Today the FAA released its interpretation on the use of unmanned aircraft for hobby or recreational purposes at accredited educational institutions and community events under Section 336. The full FAA memo can be accessed here.

In a nutshell, operations may be allowed under Section 336 of the 2012 FAA Reauthorization Act by both faculty and students when flight training of the UAS is not the primary aim, but rather are secondary to the educational objective of the curriculum. If flight training is the primary aim then the faculty member does not come within Section 336’s hobby or recreational use because they would be regularly operating the UAS . The student’s flight of the UAS does appear to be permissible under Section 336.

The FAA gives the example of aviation design and construction in engineering coursework: the UAS operation by the student can be used “to test the validity of design or construction methods to show mastery of the principles of the course”and is permissible under Section 336. Faculty,  since they are being paid, cannot fly the UAS except to the extent they assisting the students in a “de minimis” fashion.

The memo emphasizes that educational institutions may also operate UAS outside of Section 336 by obtaining permission from the FAA by way of three pathways: (1) public aircraft operation and a COA (2) limited commercial operation as type certificated UAS and a COA (3) pursuant to Section 333 and a COA. The FAA memo states that, for example, student or faculty operation of UAS for research purposes does not qualify as hobby or recreational use under Section 336 and therefore one of the above three pathways to FAA authorization must be used.

If your educational institution has questions regarding this FAA Interpretation on the educational use of unmanned aircraft under Section 336 or wish to pursue FAA approval as a public aircraft operation, type certificated UAS, or Section 333 contact Antonelli Law at 312-201-8310, via email at Jeffrey@Antonelli-Law.com  or use the contact form below.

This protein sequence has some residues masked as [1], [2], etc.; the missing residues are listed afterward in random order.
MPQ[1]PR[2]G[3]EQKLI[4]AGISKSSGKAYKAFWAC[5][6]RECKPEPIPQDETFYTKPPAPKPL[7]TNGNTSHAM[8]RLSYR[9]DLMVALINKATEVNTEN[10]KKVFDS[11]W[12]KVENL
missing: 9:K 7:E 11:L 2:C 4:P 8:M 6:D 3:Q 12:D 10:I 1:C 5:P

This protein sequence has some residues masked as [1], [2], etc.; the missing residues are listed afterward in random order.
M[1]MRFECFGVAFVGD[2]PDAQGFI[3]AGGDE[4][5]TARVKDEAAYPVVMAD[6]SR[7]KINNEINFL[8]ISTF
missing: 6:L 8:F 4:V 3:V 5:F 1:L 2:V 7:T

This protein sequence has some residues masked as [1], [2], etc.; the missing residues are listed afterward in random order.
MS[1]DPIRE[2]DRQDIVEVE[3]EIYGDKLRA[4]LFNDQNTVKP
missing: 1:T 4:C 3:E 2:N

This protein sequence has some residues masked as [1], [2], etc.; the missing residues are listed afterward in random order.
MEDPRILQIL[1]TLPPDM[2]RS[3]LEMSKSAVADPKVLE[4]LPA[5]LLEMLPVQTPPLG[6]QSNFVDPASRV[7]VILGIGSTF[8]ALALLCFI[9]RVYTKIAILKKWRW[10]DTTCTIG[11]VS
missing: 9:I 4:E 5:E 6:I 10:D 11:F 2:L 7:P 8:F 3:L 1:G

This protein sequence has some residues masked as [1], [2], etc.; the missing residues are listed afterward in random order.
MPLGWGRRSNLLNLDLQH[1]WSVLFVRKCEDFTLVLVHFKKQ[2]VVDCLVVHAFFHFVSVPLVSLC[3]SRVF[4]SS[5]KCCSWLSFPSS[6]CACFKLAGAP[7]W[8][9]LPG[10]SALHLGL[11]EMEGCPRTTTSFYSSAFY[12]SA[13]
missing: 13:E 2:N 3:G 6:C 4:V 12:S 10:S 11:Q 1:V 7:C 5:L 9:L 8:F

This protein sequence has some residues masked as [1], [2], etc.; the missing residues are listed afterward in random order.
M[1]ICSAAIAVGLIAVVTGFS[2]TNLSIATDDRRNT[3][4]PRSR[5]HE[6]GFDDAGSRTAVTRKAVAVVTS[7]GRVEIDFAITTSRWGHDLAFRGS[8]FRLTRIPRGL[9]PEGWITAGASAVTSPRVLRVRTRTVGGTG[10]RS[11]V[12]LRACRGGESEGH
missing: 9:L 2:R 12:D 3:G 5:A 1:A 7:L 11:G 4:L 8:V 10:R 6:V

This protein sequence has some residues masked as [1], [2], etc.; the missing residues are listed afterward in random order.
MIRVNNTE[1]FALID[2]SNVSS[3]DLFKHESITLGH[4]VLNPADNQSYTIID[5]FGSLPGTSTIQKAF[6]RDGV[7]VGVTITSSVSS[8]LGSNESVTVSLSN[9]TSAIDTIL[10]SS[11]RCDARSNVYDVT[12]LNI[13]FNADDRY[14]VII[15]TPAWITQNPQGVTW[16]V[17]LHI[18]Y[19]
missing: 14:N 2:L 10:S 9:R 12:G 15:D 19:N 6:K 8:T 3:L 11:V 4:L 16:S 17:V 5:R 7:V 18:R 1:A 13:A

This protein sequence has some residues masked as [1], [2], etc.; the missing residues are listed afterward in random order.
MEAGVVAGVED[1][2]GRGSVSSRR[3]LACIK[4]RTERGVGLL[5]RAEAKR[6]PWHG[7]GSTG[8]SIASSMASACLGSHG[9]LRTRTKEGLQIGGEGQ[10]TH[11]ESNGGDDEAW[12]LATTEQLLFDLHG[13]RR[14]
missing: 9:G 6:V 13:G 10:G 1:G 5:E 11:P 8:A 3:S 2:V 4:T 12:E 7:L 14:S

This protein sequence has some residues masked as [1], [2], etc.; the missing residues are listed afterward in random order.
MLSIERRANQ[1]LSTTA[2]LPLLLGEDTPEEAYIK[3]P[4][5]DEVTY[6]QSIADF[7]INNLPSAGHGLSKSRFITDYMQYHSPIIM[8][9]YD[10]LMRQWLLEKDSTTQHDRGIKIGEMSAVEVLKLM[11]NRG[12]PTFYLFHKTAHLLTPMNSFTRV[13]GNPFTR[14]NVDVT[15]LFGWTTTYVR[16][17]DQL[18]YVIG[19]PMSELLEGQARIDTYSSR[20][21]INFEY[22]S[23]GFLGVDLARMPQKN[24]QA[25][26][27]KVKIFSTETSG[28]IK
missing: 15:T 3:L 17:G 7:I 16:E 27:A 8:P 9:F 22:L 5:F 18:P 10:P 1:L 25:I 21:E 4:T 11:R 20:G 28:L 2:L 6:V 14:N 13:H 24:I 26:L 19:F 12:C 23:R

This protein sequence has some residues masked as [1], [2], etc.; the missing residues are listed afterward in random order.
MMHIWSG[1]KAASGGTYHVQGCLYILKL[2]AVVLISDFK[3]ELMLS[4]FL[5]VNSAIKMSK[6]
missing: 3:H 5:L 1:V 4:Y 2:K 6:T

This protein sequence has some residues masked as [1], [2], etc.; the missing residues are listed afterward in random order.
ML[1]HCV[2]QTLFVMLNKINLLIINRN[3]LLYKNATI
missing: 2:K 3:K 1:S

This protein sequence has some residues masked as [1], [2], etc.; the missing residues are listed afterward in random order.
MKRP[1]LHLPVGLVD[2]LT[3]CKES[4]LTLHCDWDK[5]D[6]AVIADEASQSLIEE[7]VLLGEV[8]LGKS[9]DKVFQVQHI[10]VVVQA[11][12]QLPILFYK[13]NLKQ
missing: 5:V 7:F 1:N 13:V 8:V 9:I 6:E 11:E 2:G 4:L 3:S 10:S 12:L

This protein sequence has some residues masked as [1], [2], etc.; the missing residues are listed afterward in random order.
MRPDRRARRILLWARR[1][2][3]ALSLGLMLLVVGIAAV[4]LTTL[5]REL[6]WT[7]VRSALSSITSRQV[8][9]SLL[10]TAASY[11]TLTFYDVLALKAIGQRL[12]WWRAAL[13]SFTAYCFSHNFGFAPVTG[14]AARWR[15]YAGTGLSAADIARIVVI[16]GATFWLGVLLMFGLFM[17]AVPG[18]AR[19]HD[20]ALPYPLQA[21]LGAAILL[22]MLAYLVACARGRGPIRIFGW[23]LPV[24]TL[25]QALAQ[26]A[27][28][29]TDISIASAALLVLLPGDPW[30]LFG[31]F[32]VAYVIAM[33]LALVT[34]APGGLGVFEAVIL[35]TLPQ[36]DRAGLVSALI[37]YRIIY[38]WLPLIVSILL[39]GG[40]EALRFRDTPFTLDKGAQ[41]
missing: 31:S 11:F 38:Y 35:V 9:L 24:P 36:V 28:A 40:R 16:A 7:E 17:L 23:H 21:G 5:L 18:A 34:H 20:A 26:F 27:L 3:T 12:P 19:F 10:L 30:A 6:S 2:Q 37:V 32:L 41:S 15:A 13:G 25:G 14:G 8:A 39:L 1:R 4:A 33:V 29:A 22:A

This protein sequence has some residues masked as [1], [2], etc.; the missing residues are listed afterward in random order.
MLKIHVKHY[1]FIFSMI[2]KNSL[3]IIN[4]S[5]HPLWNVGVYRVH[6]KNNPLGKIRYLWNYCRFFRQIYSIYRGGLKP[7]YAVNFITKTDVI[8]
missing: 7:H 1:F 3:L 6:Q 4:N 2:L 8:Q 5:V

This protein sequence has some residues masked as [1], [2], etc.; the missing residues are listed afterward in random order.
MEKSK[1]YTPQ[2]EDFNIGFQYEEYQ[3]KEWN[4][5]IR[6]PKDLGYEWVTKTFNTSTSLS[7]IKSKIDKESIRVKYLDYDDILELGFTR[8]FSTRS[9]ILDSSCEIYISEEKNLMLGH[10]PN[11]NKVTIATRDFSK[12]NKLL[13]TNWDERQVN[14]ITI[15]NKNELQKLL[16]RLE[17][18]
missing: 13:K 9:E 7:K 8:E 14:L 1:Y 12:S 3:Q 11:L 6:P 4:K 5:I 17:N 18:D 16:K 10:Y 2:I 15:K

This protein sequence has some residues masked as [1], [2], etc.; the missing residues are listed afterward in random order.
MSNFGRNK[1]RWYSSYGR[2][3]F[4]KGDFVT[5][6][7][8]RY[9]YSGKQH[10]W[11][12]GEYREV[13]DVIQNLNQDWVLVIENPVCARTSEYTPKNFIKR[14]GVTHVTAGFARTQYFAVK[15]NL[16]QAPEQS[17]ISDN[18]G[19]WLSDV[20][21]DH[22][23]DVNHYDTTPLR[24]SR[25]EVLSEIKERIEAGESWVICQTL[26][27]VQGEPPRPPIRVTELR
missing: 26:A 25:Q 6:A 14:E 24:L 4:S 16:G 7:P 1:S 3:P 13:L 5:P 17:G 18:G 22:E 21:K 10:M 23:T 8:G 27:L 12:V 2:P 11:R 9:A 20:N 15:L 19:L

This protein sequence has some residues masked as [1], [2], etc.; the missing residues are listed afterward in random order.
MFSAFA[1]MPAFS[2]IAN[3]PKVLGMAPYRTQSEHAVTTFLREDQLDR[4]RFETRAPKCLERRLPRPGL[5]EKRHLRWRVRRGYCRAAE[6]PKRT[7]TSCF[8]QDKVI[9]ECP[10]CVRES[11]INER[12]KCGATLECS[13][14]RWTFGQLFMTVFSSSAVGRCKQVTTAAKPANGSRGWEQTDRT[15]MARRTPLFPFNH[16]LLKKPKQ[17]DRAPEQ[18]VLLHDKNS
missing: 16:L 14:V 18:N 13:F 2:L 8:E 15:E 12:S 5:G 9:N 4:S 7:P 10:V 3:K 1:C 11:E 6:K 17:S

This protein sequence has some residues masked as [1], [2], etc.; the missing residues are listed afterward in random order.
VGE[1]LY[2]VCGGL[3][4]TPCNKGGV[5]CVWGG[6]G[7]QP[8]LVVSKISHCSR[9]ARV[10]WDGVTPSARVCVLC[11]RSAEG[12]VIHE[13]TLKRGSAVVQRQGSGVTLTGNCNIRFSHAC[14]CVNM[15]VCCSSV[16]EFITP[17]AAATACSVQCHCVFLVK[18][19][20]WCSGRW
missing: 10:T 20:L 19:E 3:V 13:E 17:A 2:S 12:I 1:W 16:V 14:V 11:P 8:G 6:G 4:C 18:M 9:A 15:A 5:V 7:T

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Caveat: This article is not legal advice. Your particular factual circumstances and application of the laws and this FAA memo requires legal analysis by a competent attorney.

FAA Doubles Blanket UAS COAs to 400 Feet

The FAA today announced that it is increasing the allowed altitude for commercial UAS “blanket” COAs from 200 to 400 feet.

It is unclear whether the action will be retroactive to those who previously received blanket COAs for up to 200 feet in altitude for their Section 333 commercial operations. The newest 400 foot COA document can be found here.

FAA logo

 

 

 

If you would like assistance obtaining a Public Agency COA, standard COA for operations near airports or for altitudes above 400 feet AGL, or a Section 333 exemption for commercial UAS,  contact attorney Jeffrey Antonelli at 312-201-8310 or use the contact form below.

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FAA Reauthorization Delayed Until July

USA Today reports that Congress has decided to delay passing the 2016 FAA Reauthorization Bill until July 2016, due to concerns about building a consensus around a number of long-term issues.

How this may affect the upcoming commercial drone regulations, called Part 107, is unclear. This delay may make applying for a Section 333 petition for exemption worthwhile for some, despite the uncertainty of what may, or may not, be contained in the final Part 107 and the 2016 FAA Reauthorization Bill.

If you would like assistance obtaining a Public Agency COA, standard COA for operations near airports or for altitudes above 200 feet AGL, or a Section 333 exemption for commercial UAS,  contact attorney Jeffrey Antonelli at 312-201-8310 or use the contact form below.